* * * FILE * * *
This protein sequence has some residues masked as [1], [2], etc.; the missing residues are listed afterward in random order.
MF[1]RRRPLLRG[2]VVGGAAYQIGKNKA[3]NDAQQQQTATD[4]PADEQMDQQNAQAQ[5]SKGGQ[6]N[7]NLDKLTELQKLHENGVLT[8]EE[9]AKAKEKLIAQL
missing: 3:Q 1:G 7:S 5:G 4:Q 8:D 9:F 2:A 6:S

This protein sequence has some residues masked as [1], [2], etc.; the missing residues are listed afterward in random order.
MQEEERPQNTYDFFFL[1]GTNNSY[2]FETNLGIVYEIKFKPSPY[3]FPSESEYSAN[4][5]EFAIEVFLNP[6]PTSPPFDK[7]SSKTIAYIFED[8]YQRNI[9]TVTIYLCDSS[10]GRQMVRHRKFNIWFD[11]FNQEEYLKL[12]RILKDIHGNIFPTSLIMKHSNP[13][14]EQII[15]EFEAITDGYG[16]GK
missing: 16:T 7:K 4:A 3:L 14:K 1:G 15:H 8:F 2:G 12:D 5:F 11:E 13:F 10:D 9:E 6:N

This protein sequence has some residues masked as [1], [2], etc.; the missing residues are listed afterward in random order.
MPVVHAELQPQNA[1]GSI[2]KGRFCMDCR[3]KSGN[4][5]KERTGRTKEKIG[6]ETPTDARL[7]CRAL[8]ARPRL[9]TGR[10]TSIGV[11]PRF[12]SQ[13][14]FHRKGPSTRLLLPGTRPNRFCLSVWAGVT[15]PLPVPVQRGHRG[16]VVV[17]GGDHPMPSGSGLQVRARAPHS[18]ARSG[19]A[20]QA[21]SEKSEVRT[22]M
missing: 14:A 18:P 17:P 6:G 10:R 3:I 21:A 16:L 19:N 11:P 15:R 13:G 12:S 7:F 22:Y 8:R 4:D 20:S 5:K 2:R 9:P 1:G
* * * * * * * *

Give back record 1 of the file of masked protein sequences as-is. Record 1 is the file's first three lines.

This protein sequence has some residues masked as [1], [2], etc.; the missing residues are listed afterward in random order.
MF[1]RRRPLLRG[2]VVGGAAYQIGKNKA[3]NDAQQQQTATD[4]PADEQMDQQNAQAQ[5]SKGGQ[6]N[7]NLDKLTELQKLHENGVLT[8]EE[9]AKAKEKLIAQL
missing: 3:Q 1:G 7:S 5:G 4:Q 8:D 9:F 2:A 6:S